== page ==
Make Do and Mend: Remanufacturing Makes Sense

Author: David Oliver is Channel and Platform Development Manager, Bearings and Units at SKF 

Too many bearings are ending up on the waste heap when potentially they could be repaired and placed back into service. But what size and types of bearings make good candidates for repair, as opposed to replacement? David Oliver, Channel and Platform Development Manager, Bearings and Units at SKF, provides the answers.

It is estimated that as many as 90 per cent of all bearings in operation around the world never reach their calculated service life. Apart from the issue of waste and its environmental implications, this stark statistic reveals that too many companies are just not getting the best return on investment in their bearing assets.

Replace or repair?

When the condition monitoring data tells you that a bearing is nearing the end of its useful life, do you start planning for a replacement or do you schedule in a repair job?

A new bearing is going to cost more than a repaired one in virtually every case; moreover, the amount of energy expended in a repair job will be considerably less than that needed to manufacture from scratch – as much as 90 per cent less, depending upon the amount of remanufacturing required.

So, what are the economies of scale and the practicalities of remanufacturing a bearing?

Remanufacturing is more appropriate for larger, specialised units where big economies can be realised, though it may also be viable for high volume applications where multiple bearings can be remanufactured en masse.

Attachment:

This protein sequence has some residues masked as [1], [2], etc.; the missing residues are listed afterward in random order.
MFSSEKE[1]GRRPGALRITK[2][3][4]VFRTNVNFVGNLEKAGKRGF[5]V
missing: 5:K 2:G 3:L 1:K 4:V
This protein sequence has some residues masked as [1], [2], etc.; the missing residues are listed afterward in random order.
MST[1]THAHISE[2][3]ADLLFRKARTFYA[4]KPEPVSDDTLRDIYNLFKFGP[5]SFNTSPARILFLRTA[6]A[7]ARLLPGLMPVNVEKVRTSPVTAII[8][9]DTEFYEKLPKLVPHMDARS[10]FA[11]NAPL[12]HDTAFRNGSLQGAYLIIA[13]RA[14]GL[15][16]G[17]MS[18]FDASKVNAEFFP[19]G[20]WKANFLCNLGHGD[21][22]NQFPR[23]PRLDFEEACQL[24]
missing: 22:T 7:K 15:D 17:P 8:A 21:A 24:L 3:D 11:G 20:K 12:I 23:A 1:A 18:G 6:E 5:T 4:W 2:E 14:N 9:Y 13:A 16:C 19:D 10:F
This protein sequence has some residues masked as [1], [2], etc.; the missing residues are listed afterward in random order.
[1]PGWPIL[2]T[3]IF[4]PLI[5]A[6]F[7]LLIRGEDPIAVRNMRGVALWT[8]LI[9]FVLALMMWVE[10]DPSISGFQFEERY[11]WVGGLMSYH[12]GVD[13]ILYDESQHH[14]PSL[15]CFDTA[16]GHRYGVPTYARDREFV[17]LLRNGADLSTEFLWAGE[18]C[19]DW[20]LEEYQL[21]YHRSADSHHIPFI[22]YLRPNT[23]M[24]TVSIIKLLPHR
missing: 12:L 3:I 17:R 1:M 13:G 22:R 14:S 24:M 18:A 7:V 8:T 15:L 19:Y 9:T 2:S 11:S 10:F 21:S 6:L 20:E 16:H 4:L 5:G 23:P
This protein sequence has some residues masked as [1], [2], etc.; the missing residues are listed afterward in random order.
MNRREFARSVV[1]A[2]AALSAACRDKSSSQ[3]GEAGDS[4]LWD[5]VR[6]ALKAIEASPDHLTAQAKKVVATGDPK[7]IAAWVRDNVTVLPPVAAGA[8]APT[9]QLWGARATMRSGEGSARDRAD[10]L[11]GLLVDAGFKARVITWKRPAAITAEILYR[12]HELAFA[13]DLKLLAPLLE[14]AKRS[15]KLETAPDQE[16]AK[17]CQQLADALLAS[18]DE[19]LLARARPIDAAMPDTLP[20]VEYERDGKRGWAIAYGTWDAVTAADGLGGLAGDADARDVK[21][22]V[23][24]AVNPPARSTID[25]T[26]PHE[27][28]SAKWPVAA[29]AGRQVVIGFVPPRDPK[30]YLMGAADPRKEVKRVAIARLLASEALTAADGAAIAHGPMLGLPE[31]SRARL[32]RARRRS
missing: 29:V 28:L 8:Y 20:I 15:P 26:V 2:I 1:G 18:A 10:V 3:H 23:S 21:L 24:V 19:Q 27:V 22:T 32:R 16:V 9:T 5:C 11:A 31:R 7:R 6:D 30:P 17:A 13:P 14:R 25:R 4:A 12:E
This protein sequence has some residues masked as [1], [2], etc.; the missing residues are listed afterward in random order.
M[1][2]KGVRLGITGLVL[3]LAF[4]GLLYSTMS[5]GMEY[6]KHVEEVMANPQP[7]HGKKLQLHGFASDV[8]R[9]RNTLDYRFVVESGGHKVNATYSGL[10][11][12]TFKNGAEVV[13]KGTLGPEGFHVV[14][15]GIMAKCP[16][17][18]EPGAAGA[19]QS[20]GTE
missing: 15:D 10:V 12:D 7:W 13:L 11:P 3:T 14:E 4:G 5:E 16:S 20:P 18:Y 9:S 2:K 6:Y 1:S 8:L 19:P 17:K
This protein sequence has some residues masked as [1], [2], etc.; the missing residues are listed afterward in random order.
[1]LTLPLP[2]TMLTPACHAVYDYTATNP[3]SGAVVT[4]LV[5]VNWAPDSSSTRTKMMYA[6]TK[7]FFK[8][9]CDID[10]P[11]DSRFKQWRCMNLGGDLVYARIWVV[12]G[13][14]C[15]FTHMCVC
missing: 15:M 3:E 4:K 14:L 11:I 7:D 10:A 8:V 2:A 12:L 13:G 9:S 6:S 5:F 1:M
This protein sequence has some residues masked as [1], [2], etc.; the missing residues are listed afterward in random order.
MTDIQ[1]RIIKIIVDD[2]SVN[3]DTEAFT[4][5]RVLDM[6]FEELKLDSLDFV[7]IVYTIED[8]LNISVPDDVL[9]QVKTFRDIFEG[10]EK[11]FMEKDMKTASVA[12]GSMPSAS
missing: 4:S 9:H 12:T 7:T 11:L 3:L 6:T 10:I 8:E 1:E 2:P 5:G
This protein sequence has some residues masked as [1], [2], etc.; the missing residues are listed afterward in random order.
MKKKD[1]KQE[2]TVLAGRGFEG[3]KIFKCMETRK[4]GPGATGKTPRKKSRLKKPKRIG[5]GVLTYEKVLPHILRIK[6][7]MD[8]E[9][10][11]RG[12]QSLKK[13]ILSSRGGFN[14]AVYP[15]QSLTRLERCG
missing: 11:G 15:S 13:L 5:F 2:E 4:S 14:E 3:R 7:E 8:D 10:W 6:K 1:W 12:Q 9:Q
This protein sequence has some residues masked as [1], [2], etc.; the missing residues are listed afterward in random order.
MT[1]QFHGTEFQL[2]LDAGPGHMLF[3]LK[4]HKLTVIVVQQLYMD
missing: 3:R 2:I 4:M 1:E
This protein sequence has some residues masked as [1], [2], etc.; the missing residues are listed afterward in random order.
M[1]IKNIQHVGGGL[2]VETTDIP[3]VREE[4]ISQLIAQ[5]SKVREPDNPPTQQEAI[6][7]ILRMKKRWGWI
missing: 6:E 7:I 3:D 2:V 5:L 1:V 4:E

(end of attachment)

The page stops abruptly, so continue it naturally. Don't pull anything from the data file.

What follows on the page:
Remanufacture is possible in over fifty per cent of applications and it may also be possible to remanufacture a bearing, particularly older bearings, to a higher standard of quality, enabling it to perform better – and last longer – than the original part. Large size bearings suitable for remanufacture are typically found in:

 Remanufacturing: the key stages 

  • Inspection and analysis – this will provide information regarding modes of failure, so steps can be taken to ensure that the remanufactured bearing does not suffer in the same way. It will also determine the extent of remanufacturing required, including:
  • partial remanufacture – this is mostly a polishing exercise, reusing existing components;
  • extensive remanufacture – this may involve the wholesale replacement of components and the re-grinding of raceways.

All remanufactured bearings are subsequently quality inspected and marked for traceability before being packed and returned to the customer. Note that unused bearings which may have degraded due to lengthy or incorrect storage can also be fully restored to ‘as-new’ condition.

What is the impact on machine downtime?

It is quite natural to assume that remanufacturing is a time consuming process and as such will impact negatively on machine availability.

In fact, remanufacture (if deemed a viable proposition for the bearing in question) can normally be carried out in a relatively short period of time, with dismounting and refitting scheduled into planned service shutdowns and maintenance operations.

A replacement special unit, on the other hand, could take weeks or months to supply – and, of course, cost considerably more.

SKF offers a remanufacturing service that covers all major brands of bearings used throughout the heavy manufacturing industries. In addition to reducing energy use, this service ensures that responsible cleaning methods are used and waste materials appropriately handled, helping to protect the environment.

Watch this short video of SKF’s bearing remanufacturing services in action.

source: ERIKS